Assuntos
Anticoagulantes/farmacologia , COVID-19 , Inibidores da Agregação Plaquetária/farmacologia , Tromboembolia , COVID-19/sangue , COVID-19/complicações , COVID-19/tratamento farmacológico , Quimioterapia Combinada/métodos , Humanos , SARS-CoV-2 , Tromboembolia/etiologia , Tromboembolia/prevenção & controle , Resultado do Tratamento
5.
Medicine (Baltimore) ; 100(23): e26272, 2021 Jun 11.
Artigo em Inglês | MEDLINE | ID: mdl-34115024

RESUMO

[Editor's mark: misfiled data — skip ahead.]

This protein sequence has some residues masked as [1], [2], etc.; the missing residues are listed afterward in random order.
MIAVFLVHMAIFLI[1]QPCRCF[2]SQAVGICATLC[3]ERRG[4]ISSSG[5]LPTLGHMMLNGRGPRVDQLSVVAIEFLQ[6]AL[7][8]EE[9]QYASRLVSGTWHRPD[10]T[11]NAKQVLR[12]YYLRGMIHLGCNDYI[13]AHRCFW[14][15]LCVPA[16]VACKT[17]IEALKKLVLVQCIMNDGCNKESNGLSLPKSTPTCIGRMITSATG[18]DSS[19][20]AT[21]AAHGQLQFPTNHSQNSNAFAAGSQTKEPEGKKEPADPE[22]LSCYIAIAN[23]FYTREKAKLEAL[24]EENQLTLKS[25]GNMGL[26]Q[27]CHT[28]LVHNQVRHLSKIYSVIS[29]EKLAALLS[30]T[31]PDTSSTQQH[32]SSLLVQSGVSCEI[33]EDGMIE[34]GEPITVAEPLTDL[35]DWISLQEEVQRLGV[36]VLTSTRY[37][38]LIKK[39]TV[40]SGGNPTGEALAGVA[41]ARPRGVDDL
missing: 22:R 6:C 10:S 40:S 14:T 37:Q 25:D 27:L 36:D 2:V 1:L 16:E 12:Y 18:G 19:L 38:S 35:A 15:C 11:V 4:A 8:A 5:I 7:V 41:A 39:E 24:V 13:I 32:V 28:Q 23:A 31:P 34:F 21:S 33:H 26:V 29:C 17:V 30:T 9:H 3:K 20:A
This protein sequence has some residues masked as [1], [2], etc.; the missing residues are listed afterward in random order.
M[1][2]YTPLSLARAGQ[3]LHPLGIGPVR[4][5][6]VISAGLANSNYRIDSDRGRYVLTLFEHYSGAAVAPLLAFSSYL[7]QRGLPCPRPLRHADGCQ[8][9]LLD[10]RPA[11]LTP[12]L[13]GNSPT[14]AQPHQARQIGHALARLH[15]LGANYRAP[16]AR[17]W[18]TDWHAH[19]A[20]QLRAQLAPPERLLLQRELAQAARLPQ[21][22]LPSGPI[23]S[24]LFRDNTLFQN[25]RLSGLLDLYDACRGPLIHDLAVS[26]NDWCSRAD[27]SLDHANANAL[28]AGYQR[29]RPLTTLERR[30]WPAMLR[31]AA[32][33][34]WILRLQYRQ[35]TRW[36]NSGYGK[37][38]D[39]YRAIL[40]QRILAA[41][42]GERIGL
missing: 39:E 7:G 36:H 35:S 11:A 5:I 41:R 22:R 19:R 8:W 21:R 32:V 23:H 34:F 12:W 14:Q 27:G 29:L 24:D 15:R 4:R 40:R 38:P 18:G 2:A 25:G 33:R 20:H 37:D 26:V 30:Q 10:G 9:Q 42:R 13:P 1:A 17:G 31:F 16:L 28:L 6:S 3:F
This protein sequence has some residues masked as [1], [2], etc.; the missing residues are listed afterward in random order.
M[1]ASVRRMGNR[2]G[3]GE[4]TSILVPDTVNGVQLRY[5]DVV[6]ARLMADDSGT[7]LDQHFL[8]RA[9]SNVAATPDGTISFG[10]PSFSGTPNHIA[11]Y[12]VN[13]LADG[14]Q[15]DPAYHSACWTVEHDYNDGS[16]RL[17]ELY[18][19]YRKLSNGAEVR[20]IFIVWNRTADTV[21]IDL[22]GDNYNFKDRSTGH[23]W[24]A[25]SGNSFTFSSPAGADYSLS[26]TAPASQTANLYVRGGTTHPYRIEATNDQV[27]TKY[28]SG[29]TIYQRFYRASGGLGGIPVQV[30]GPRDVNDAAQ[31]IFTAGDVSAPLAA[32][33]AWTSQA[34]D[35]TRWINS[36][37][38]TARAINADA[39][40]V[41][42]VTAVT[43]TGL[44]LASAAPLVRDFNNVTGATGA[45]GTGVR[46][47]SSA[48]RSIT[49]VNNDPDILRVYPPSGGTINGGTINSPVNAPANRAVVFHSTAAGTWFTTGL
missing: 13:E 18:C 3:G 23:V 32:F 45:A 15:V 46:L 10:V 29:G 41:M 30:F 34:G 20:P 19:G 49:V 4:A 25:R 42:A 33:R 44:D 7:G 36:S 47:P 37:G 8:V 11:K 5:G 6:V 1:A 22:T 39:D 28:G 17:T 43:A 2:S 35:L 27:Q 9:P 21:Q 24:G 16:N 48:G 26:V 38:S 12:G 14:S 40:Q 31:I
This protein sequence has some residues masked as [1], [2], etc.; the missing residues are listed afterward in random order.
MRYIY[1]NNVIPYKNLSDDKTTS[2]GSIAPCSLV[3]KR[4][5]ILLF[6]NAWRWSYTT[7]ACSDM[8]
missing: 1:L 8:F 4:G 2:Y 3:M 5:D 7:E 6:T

ABSTRACT: East Asians are reportedly at high risk of anticoagulant-related bleeding; therefore, some physicians prefer to prescribe low-dose direct oral anticoagulants (DOACs). Little is known about the therapeutic effectiveness and safety of off-label reduced-dose apixaban in East Asians with nonvalvular atrial fibrillation (AF). We aimed to investigate the effectiveness and safety of off-label reduced-dose apixaban in Taiwanese patients with nonvalvular AF.This retrospective cohort study enrolled 1073 patients with nonvalvular AF who took apixaban between July 2014 and October 2018 from 4 medical centers in southern Taiwan. The primary outcomes included thromboembolic events (stroke/transient ischemic attack or systemic embolism), major bleeding, and all-cause mortality.Among all patients, 826 (77%) patients were classified as the "per-label adequate-dose" treatment group (i.e., consistent with the Food and Drug Administration label recommendations) while 247 (23%) patients were the "off-label reduced-dose" treatment group. The mean follow-up period was 17.5 ±â€Š13 months. The "off-label reduced-dose" group did not have a lower major bleeding rate than the "per-label adequate-dose" group (4.8% vs 3.8%, adjusted hazard ratio [HR] 1.20, 95% confidence interval [CI] 0.69-2.09), but had a nonsignificantly higher incidence of thromboembolic events (4.23% vs 3.05%, adjusted HR: 1.29, 95% CI: 0.71-2.34).An off-label reduced-dose apixaban treatment strategy may not provide incremental benefits or safety for Taiwanese patients with nonvalvular AF.